The anti-fossil-fuel, pro-unreliable solar, and wind political climate that these tech giants have fostered is getting much worse, as the administration has pledged to further reduce reliable electricity supply via power plant shutdowns while adding artificial demand through EV mandates. (See my article Biden’s EV mandate: a dictatorial attack on the American driver and the US Grid).

While for years tech giants didn’t seem to have any concern about the electricity supply disaster that their propaganda and policies were bringing about, they are now very interested because of the accelerating power requirements of computing — above all in the hyper-competitive AI space.

To function at its potential, AI requires massive amounts of power in the form of state-of-the-art data centers that can require as much electricity as a large nuclear reactor can generate.

Electricity demand from US data centers already doubled between 2014 and 2023. Now with the fast growth of energy-hungry AI, demand from data centers could triple from 2.5% to 7.5% of our electricity use by 2030, according to Boston Consulting Group.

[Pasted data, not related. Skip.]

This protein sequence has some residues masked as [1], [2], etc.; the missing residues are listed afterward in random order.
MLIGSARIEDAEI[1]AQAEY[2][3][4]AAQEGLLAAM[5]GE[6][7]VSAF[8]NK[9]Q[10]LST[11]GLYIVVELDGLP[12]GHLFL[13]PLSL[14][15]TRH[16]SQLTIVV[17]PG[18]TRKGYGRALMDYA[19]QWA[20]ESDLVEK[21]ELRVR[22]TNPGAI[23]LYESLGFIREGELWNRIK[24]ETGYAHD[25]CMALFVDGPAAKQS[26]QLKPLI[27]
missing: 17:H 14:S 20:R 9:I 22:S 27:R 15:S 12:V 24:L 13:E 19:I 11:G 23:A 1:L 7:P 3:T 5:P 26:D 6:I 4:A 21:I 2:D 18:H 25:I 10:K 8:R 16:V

In large part due to AI, nationwide electricity demand is projected to skyrocket. Official 10-year projections for the US have summer and winter peak demand rising by over 79 gigawatts and over 90 gigawatts respectively. 90 gigawatts is equivalent to adding the entire power-generating capacity of California.

Given the woefully underpowered grid that AI giants have helped bring about, the dramatically rising demand from AI will not only contribute to massive electricity shortages but will also eliminate a lot of the potential for AI to occur in the United States.

Limited and expensive electricity will force data centers to operate with higher cost or lower capacity within the US—or take a performance hit in the form of increased latency (which can drastically reduce the value of the product) by moving offshore.

Not only is offshoring data centers destructive from an economic standpoint, but it also poses a substantial security risk. E.g., Building a data center in China—which we already depend on dangerously for critical minerals—gives the CCP physical power over more parts of our economy.